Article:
9. Thanks to birth cntrol, I can be empowered as a woman to make my own health choices.

Monday, November 11, 2013

It's Time to Censor Censorship

As far back as I can remember, I have had a book in my hand. Around the age of ten, I started reading my mother's Stephen King, Dean Koontz, and John Saul books. I watched HBO and The Movie Channel late at night unsupervised. When questioned about my reading material, my mother would respond with "she understands what she is reading." And I did. I was emotionally mature enough to understand what I was reading and anything that I didn't understand, whether it be words I was unfamiliar with or situations I just had no frame of reference for, I asked. This is how I grew up. While my parents didn't share my musical tastes, they never told me I couldn't listen to a certain genre or band, didn't make me cover my eyes during scenes of nudity in movies. My parents didn't believe in censoring me, or censorship in general.

Growing up like this, it was always a shock to go to friends' houses where censorship was present, where certain types of music were verboten to the point where CDs were confiscated from bedrooms during school or outings (even after the age of 18). I didn't understand why the coddling was necessary; wasn't their child going to get the literature/music/movie/whatever outside of the home?

I often see on Goodreads threads that start out "what age is appropriate?" when it comes to books, especially the classics. There really isn't such a thing as an appropriate age for a book, in my opinion. The appropriate age is when the child is emotionally ready to read it. Granted, emotional maturation usually follows a certain steady path, but others (like myself) mature earlier than others, or have a higher reading level than other children. If a child is intellectually curious enough to read a book on their own, they're going to ask questions if they don't understand-- it's part of that whole "intellectual curiosity" thing.

On a separate note, a pet peeve of mine: I don't understand people who self-censor, especially in social media. As an educated, intelligent woman, I am a huge advocate of swearing, and nothing makes me grind my teeth more than seeing someone write something like "f@%k" instead of flat-out saying "fuck." What the hell is the point? Who are you protecting? If you're too offended to even write out the word, then why even try to use it in your vernacular? In my mind, words like fuck, shit, piss, cunt, hell, and damn are far less offensive than nigger, fag, dyke, spic, and chink. "Swear" words are, at face value, verbs, adverbs, adjectives, and nouns, whereas the slurs are deliberately used for hate. If you're going to censor anything, check yourself next time you pass on the latest hate speech disguised as a joke.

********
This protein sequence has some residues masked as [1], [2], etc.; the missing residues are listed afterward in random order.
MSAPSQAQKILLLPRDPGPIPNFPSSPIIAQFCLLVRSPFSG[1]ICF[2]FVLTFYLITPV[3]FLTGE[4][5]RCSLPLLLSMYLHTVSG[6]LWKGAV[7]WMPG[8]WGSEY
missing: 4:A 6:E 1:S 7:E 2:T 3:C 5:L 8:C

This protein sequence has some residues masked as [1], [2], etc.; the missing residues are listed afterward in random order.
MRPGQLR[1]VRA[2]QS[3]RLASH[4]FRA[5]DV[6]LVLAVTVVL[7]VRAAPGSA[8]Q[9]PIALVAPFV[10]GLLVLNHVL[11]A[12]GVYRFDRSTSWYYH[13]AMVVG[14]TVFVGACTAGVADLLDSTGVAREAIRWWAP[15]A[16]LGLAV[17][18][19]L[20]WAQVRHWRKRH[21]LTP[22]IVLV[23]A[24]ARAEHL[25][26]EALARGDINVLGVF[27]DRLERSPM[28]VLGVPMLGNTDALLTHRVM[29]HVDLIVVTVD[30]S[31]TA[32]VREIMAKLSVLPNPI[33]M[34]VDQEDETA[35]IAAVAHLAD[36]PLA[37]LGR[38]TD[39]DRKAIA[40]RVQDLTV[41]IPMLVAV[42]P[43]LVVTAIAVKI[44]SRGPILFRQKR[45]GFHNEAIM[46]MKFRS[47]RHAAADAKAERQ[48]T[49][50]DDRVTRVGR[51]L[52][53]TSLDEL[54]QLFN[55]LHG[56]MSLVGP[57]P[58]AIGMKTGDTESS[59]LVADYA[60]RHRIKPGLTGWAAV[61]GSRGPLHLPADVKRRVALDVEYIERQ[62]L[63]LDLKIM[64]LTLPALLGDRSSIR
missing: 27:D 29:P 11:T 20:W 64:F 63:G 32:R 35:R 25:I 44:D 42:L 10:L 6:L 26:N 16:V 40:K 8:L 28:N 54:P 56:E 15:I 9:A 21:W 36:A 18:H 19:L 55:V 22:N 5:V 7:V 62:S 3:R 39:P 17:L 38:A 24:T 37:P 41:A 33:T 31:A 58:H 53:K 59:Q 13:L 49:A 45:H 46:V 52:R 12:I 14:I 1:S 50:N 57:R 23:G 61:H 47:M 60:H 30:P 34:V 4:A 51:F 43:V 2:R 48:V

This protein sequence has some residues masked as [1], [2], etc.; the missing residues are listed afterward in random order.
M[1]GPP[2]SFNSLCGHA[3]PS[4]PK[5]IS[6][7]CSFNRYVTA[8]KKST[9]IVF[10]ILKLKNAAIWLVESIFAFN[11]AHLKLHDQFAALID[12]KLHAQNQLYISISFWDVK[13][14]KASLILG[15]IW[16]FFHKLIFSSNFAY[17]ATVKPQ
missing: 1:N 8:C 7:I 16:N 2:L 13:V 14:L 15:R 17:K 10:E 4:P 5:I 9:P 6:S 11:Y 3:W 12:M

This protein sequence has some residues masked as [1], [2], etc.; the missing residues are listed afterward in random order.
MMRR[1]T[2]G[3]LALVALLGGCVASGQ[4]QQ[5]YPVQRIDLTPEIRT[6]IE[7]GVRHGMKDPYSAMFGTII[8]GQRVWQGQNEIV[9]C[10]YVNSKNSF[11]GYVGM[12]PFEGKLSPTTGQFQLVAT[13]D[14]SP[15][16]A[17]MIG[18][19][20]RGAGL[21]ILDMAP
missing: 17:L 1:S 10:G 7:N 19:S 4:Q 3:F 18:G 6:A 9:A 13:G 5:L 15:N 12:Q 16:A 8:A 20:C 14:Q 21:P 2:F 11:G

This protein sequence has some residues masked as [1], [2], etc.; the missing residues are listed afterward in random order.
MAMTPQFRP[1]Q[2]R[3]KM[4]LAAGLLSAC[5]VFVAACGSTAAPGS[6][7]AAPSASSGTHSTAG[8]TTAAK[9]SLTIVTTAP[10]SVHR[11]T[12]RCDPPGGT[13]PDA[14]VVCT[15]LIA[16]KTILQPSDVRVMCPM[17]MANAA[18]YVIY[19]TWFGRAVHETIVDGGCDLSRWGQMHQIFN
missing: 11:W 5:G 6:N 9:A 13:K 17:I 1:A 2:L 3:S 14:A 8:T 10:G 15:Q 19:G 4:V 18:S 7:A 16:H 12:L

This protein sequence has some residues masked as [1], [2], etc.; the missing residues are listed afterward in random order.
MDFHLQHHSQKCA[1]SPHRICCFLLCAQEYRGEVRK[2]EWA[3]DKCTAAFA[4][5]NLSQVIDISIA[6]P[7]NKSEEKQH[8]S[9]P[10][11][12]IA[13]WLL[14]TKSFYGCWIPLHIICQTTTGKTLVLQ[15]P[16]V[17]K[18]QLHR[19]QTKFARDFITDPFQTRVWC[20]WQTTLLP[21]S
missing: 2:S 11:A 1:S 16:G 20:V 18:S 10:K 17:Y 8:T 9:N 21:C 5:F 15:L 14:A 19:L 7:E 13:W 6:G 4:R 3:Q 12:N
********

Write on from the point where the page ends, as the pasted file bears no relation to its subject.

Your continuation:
Censoring ourselves and what our kids are reading, watching on TV, or listening to for music is like saying "I'm okay with being a mindless robot," because really, it's taking away a certain aspect of creativity, independent thought, and passion from our lives. Some people make the argument that swearing is coarse language that is never necessary but I feel that powerful words, placed with strategy in an impassioned speech or even song can deliver so much impact to the listener.

Friday, November 1, 2013

So, Why the Crows?

The subject of my latest tattoo

I get it all the time: "So what's the deal with all the crows?" I guess it's a reasonable question. My tattoos are all crow-themed, I dressed as a crow this Halloween, I keep a crow feather on my fridge, and I have lots of crow stuff at home and in my office. There's even a crow as the background of my phone. So why do I love them? Well, corvids (crows, ravens, magpies, etc.) are incredibly intelligent and have been known to use tools and complex forms of communication. They can also be taught to talk (Julian the raven is the most adorable thing, ever).

I've always had a connection to crows and ravens, and in fact in my youth when I would potentially be late for school due to oversleeping, the crows would start outside my window and wake me. Naturally, I identified with the birds and eventually recognized them as my animal/spirit guide. I couldn't live in a place where there was no crows, it would just feel wrong. Seeing them makes me happy, and listening to them calms me.They are truly amazing creatures with an unfair reputation built by centuries of fear and lack of understanding.